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1 dead, 1 injured moving MRI machine at U. Hospital

1 dead, 1 injured moving MRI machine at U. Hospital



Estimated read time: 2-3 minutes

SALT LAKE CITY — One person was killed and another injured Wednesday while attempting to move an MRI machine at the University of Utah Hospital, officials said.

"From myself and our team, our hearts, our prayers, our tears are with the family that has been impacted by this event. We are sorry that this had happened today," said Alison Flynn Gaffney, executive director of U. Hospital systems planning and service lines.

The accident happened at a loading dock just north of the School of Medicine when the MRI machine fell, U. officials said.

An employee with the company contracted to move the device fell alongside the MRI machine. A rapid response team transferred the victim to the U. Hospital's emergency department where the patient later passed away.

"This was meant to be a milestone occasion for our team, and something that has been in the works for several years. ... We will work (with) all parties involved to understand what happened and identify the root cause, but our immediate concern is supporting all those affected," Gaffney said in an emailed statement Wednesday.

The second victim sustained minor injuries in the accident. Additional details about either victim were not immediately released.

Gaffney said the accident happened about 11 a.m. as crews were moving the equipment from the 4th floor to the 1st floor — an event the hospital had planned for for "multiple years."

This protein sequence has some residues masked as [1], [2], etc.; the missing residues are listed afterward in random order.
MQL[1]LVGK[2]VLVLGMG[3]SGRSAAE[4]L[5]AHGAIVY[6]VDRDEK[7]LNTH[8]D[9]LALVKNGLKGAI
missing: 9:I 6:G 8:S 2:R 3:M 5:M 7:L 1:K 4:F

The move included the use of scaffolding and other equipment. The Salt Lake City Fire Department was also on-site while the MRI machine was being moved, according to Gaffney.

After the accident, the fire department reported on social media the hospital needed to be evacuated due to a situation involving hazardous materials. The site was cleared without impacting patient care and no evacuations remained in place by 2 p.m., Gaffney said.

The Occupational Safety and Health Administration is on site to investigate.

Average MRI machines weigh about 20,000 pounds, Gaffney noted. When asked what caused the death and whether it was tied to hazardous fluids from the machine, Gaffney said she did not want to "entertain" that question out of sensitivity to the victims' families.

"Our teams are the best teams that are out there, and we have planned and prepared for these types of event," including the move itself and the resulting accident, according to Gaffney.

"We do this all the time, and we do it successfully many, many times. And today was not one of those days, where we had this unfortunate accident. We will do all the due diligence and collect all the data possible," she said, promising the university will learn from the accident.

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